The fire started as a result of IDF exercises in the area, aided by the very warm weather.

More then ten different fire fighting teams, from all over the area, aided by soldiers and nature reserve personnel are trying to control the fire.

The story continues here.

While not mentioned in the New Testament, Gamla was an important city in the first century.  Gamla is best known today as the site where Jewish defenders attempted to hold out against the Roman forces led by Vespasian in the revolt of AD 66-70.  For more photos and explanation, see the Gamla page at BiblePlaces.com.

Gamla from east, tb032705337

Gamla from east

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Wednesday, May 26, 2010

Israel Museum To Open July 26

Two months from today, the $100 million renovation of the Israel Museum is slated to be completed and the doors of the new galleries opened to the public.  From Art Daily:

The Israel Museum, Jerusalem, inaugurates its renewed 20-acre campus, featuring new galleries, orientation facilities, and public spaces, on July 26, 2010. The multi-year expansion and renewal project was designed to enhance visitor experience of the Museum’s art, archeology, architecture, and surrounding landscape, in complement to the original architecture and design of the campus. Led by James Carpenter Design Associates of New York and Efrat-Kowalsky Architects of Tel Aviv, the $100-million project also includes the comprehensive renovation and reconfiguration of the Museum’s three collection wings and the reinstallation of its outstanding encyclopedic collections.

[...]

The Israel Museum has seen tremendous growth since the 1965 opening of its original landmark campus, designed by Alfred Mansfeld and Dora Gad as a modernist reference to Jerusalem’s Mediterranean hilltop villages. The Museum’s architectural footprint has increased ten-fold since its opening, and its collections have grown significantly throughout its history, particularly in the past ten years. The project, which broke ground in June 2007, encompasses 80,000 square feet of new construction and 200,000 square feet of renovated and expanded gallery space within the Museum’s existing 500,000-square-foot architectural envelope.

The $100-million capital campaign supporting the Museum’s campus renewal, completed in December 2009, is the largest collective philanthropic initiative ever undertaken for a single cultural institution in the State of Israel. The Museum is also nearing completion of an endowment campaign, and has raised nearly $60 million toward its $75-million goal, which will bring the institutional endowment to a total of $150 million, comprising the largest endowment for any cultural institution in the country.

Tomorrow, May 27, the museum will honor International Museum Day, and admission to the museum is free to individuals.  Details (in Hebrew) are here.

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Tuesday, May 25, 2010

Damascus Gate, Then and Now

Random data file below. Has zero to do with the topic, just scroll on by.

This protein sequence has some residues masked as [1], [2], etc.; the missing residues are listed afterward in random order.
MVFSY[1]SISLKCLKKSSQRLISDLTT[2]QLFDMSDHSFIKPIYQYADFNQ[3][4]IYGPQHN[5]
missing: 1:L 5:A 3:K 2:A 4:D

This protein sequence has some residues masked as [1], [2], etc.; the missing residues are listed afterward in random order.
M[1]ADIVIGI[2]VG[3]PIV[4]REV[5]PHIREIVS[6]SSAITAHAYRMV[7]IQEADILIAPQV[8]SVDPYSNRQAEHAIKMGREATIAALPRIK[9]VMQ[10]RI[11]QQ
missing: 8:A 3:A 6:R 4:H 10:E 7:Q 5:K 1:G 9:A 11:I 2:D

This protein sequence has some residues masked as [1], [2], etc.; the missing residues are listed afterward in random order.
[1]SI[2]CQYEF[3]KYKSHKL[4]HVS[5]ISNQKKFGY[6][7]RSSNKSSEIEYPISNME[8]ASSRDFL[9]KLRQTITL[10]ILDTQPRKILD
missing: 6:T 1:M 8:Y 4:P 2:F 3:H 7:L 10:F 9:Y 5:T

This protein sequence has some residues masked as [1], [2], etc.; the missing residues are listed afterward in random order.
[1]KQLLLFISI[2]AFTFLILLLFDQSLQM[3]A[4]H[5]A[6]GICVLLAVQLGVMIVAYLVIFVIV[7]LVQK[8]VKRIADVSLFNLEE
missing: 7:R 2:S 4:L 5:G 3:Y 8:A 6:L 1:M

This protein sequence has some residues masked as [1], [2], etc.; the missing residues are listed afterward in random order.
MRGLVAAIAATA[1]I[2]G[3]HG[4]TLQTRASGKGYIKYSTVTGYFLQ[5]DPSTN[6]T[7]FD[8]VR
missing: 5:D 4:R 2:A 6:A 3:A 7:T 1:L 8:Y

Damascus Gate and Old City, mat06658 Damascus Gate, early 1900s

This photo, taken by the American Colony photographers in approximately 1910, shows Damascus Gate on the northern side of the Old City of Jerusalem.  At the time, the Ottoman authorities were building new shops lining the street outside the gate.  These structures were removed in later years.

Notice also on the skyline of the Old City that the domes of the Hurvah and Tiferet Israel synagogues are visible.  These were both destroyed in the 1948 war.  The most prominent tower belongs to the Lutheran Church of the Redeemer, dedicated in 1898.  The domes on the right side belong to the Church of the Holy Sepulcher.

The recent photo below shows the area in the early morning before traffic picked up.

Damascus Gate, tb010310679

Damascus Gate, January 2010

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Saturday, May 22, 2010

New Website: See the Holy Land

Seetheholyland.net “opened its doors” yesterday to encourage pilgrims to visit the Holy Lands.  The site was created by a retired journalist in New Zealand, and it is filled with numerous articles and photographs.  Some issues addressed include:

  • What is this Holy Land?
  • A pilgrim is not a tourist
  • When should I go?
  • Is it safe?
  • In a group, or solo?
  • Are the sites authentic?
  • What should I pack?
  • Tips for travelling
  • Could I lead a pilgrimage?

In addition, the most popular pilgrimage sites are described and illustrated.  This looks like a terrific resource.

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Friday, May 21, 2010

Burger King to Close in Israel

The Whopper is leaving Israel, nearly twenty years after the Burger King chain opened in the country.  Israelis apparently prefer the taste of Burger Ranch, or so say the owners who are converting the 52 Burger Kings into Burger Ranches.  From Arutz-7:

Orgad Holdings, Burger King's Israeli franchise, announced Sunday that Israel's 52 Burger Kings will be converted to Burger Ranches, and will stop operating in August.

[...]

Burger King is not the first American company to fail in Israel.  Starbucks, Dunkin' Donuts, and Wendy's have also come and gone.  McDonald's which opened in Israel in 1993 and has 131 branches, is still serving Big Macs throughout the country.

I don’t remember Wendy’s, but I do remember when the very first McDonalds opened up in Israel.  A group of us made the drive from Jerusalem down to Tel Aviv for the taste of a non-kosher American hamburger.  McDonalds has a thriving business now, but it almost never opened in Israel because the government refused to allow the fast-food chain to use their preferred type of potato.